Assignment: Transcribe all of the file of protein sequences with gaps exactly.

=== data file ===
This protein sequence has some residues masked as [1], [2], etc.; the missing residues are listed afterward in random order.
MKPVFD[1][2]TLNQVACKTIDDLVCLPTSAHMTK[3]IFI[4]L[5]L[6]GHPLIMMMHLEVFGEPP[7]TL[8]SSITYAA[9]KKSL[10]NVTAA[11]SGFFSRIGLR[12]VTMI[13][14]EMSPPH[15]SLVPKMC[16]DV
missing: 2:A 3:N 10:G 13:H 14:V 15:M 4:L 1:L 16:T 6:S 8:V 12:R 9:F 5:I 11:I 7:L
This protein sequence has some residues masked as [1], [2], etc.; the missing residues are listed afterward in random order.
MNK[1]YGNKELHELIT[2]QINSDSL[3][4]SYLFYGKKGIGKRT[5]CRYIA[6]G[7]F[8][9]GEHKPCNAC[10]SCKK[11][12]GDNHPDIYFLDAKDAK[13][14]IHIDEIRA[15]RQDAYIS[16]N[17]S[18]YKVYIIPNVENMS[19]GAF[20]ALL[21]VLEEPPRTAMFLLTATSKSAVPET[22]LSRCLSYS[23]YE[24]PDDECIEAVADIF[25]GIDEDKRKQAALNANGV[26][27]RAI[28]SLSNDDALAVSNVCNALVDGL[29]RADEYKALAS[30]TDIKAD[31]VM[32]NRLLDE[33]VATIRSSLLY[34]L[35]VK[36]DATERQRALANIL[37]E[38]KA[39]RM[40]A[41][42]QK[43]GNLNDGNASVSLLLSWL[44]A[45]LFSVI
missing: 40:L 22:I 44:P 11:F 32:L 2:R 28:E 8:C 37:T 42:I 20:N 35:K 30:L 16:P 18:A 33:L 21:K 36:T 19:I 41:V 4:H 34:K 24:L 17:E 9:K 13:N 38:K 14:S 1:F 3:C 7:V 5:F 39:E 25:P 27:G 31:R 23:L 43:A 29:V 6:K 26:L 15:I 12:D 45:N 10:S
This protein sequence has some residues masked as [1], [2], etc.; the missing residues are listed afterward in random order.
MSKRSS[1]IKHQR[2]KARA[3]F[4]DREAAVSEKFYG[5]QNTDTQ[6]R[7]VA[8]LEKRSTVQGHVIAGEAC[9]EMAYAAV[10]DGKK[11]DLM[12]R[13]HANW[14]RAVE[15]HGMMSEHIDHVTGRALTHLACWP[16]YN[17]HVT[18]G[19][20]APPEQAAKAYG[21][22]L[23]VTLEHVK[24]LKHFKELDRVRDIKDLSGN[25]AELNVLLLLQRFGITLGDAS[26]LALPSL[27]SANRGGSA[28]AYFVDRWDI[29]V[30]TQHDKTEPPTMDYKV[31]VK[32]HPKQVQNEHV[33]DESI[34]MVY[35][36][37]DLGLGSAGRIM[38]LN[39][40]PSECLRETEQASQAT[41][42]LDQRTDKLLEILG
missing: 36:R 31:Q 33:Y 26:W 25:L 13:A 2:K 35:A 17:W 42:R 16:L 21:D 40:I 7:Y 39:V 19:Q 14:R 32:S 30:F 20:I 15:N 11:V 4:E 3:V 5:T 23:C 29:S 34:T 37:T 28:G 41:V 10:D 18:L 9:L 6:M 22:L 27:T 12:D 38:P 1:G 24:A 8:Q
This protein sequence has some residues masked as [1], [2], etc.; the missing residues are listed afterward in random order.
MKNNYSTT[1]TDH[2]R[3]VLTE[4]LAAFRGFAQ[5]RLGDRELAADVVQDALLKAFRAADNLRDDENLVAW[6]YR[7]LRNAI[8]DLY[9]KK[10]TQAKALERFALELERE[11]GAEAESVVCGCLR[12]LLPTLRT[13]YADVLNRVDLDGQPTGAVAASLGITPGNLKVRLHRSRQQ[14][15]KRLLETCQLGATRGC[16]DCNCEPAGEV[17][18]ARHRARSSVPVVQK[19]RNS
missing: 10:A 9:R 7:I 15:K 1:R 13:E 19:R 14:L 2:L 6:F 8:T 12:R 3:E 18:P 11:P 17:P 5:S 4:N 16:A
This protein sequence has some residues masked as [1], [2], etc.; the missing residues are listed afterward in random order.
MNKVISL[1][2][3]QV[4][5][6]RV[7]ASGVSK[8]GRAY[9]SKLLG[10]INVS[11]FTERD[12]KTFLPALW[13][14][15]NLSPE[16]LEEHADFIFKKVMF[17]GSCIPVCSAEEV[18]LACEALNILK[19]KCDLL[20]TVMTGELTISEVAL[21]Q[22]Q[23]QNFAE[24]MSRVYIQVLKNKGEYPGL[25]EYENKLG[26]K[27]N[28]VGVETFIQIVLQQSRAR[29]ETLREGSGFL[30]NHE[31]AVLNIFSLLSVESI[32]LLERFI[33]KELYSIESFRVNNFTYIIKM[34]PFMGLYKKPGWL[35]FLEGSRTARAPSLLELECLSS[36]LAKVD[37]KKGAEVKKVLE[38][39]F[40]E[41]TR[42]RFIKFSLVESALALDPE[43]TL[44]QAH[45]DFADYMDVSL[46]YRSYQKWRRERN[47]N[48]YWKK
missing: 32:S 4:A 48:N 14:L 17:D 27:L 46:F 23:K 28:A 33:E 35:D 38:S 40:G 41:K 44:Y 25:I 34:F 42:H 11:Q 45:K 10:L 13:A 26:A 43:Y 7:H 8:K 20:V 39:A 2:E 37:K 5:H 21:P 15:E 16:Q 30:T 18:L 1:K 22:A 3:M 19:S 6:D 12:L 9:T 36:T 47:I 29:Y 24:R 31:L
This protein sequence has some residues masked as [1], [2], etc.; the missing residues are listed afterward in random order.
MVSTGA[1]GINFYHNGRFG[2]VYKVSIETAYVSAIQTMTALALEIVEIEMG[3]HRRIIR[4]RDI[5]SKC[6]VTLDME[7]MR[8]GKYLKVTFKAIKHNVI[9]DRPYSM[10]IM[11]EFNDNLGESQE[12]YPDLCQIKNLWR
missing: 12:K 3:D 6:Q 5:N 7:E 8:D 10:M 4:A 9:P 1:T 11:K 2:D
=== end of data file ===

This protein sequence has some residues masked as [1], [2], etc.; the missing residues are listed afterward in random order.
MKPVFD[1][2]TLNQVACKTIDDLVCLPTSAHMTK[3]IFI[4]L[5]L[6]GHPLIMMMHLEVFGEPP[7]TL[8]SSITYAA[9]KKSL[10]NVTAA[11]SGFFSRIGLR[12]VTMI[13][14]EMSPPH[15]SLVPKMC[16]DV
missing: 2:A 3:N 10:G 13:H 14:V 15:M 4:L 1:L 16:T 6:S 8:V 12:R 9:F 5:I 11:I 7:L
This protein sequence has some residues masked as [1], [2], etc.; the missing residues are listed afterward in random order.
MNK[1]YGNKELHELIT[2]QINSDSL[3][4]SYLFYGKKGIGKRT[5]CRYIA[6]G[7]F[8][9]GEHKPCNAC[10]SCKK[11][12]GDNHPDIYFLDAKDAK[13][14]IHIDEIRA[15]RQDAYIS[16]N[17]S[18]YKVYIIPNVENMS[19]GAF[20]ALL[21]VLEEPPRTAMFLLTATSKSAVPET[22]LSRCLSYS[23]YE[24]PDDECIEAVADIF[25]GIDEDKRKQAALNANGV[26][27]RAI[28]SLSNDDALAVSNVCNALVDGL[29]RADEYKALAS[30]TDIKAD[31]VM[32]NRLLDE[33]VATIRSSLLY[34]L[35]VK[36]DATERQRALANIL[37]E[38]KA[39]RM[40]A[41][42]QK[43]GNLNDGNASVSLLLSWL[44]A[45]LFSVI
missing: 40:L 22:I 44:P 11:F 32:L 2:R 28:E 8:C 37:T 42:I 20:N 35:K 30:L 16:P 18:A 33:L 21:K 36:T 19:I 41:V 4:H 34:K 24:L 17:E 9:K 13:N 38:K 14:S 1:F 3:C 7:V 5:F 39:E 25:P 27:G 31:R 23:L 43:A 29:V 6:K 26:L 15:I 12:D 45:N 10:S
This protein sequence has some residues masked as [1], [2], etc.; the missing residues are listed afterward in random order.
MSKRSS[1]IKHQR[2]KARA[3]F[4]DREAAVSEKFYG[5]QNTDTQ[6]R[7]VA[8]LEKRSTVQGHVIAGEAC[9]EMAYAAV[10]DGKK[11]DLM[12]R[13]HANW[14]RAVE[15]HGMMSEHIDHVTGRALTHLACWP[16]YN[17]HVT[18]G[19][20]APPEQAAKAYG[21][22]L[23]VTLEHVK[24]LKHFKELDRVRDIKDLSGN[25]AELNVLLLLQRFGITLGDAS[26]LALPSL[27]SANRGGSA[28]AYFVDRWDI[29]V[30]TQHDKTEPPTMDYKV[31]VK[32]HPKQVQNEHV[33]DESI[34]MVY[35][36][37]DLGLGSAGRIM[38]LN[39][40]PSECLRETEQASQAT[41][42]LDQRTDKLLEILG
missing: 36:R 31:Q 33:Y 26:W 25:L 13:A 2:K 35:A 17:W 42:R 16:L 21:D 40:I 7:Y 39:V 19:Q 14:R 32:S 30:F 20:I 15:N 11:V 4:E 3:V 5:T 23:C 29:S 34:T 37:T 28:G 41:V 10:D 18:L 9:L 6:M 22:L 27:T 12:D 38:P 1:G 24:A 8:Q
This protein sequence has some residues masked as [1], [2], etc.; the missing residues are listed afterward in random order.
MKNNYSTT[1]TDH[2]R[3]VLTE[4]LAAFRGFAQ[5]RLGDRELAADVVQDALLKAFRAADNLRDDENLVAW[6]YR[7]LRNAI[8]DLY[9]KK[10]TQAKALERFALELERE[11]GAEAESVVCGCLR[12]LLPTLRT[13]YADVLNRVDLDGQPTGAVAASLGITPGNLKVRLHRSRQQ[14][15]KRLLETCQLGATRGC[16]DCNCEPAGEV[17][18]ARHRARSSVPVVQK[19]RNS
missing: 10:A 9:R 7:I 15:K 1:R 13:E 19:R 14:L 2:L 6:F 8:T 12:R 3:E 18:P 11:P 17:P 5:S 4:N 16:A
This protein sequence has some residues masked as [1], [2], etc.; the missing residues are listed afterward in random order.
MNKVISL[1][2][3]QV[4][5][6]RV[7]ASGVSK[8]GRAY[9]SKLLG[10]INVS[11]FTERD[12]KTFLPALW[13][14][15]NLSPE[16]LEEHADFIFKKVMF[17]GSCIPVCSAEEV[18]LACEALNILK[19]KCDLL[20]TVMTGELTISEVAL[21]Q[22]Q[23]QNFAE[24]MSRVYIQVLKNKGEYPGL[25]EYENKLG[26]K[27]N[28]VGVETFIQIVLQQSRAR[29]ETLREGSGFL[30]NHE[31]AVLNIFSLLSVESI[32]LLERFI[33]KELYSIESFRVNNFTYIIKM[34]PFMGLYKKPGWL[35]FLEGSRTARAPSLLELECLSS[36]LAKVD[37]KKGAEVKKVLE[38][39]F[40]E[41]TR[42]RFIKFSLVESALALDPE[43]TL[44]QAH[45]DFADYMDVSL[46]YRSYQKWRRERN[47]N[48]YWKK
missing: 32:S 4:A 48:N 14:L 17:D 27:L 46:F 23:K 28:A 33:E 35:D 38:S 40:G 41:K 44:Y 25:I 34:F 42:H 11:Q 45:K 10:L 13:A 26:A 43:Y 7:H 8:K 20:V 39:A 2:E 37:K 5:H 21:P 15:E 16:Q 30:T 18:L 1:K 22:A 3:M 19:S 6:D 12:L 9:T 36:T 47:I 29:Y 24:R 31:L
This protein sequence has some residues masked as [1], [2], etc.; the missing residues are listed afterward in random order.
MVSTGA[1]GINFYHNGRFG[2]VYKVSIETAYVSAIQTMTALALEIVEIEMG[3]HRRIIR[4]RDI[5]SKC[6]VTLDME[7]MR[8]GKYLKVTFKAIKHNVI[9]DRPYSM[10]IM[11]EFNDNLGESQE[12]YPDLCQIKNLWR
missing: 12:K 3:D 6:Q 5:N 7:E 8:D 10:M 4:A 9:P 1:T 11:K 2:D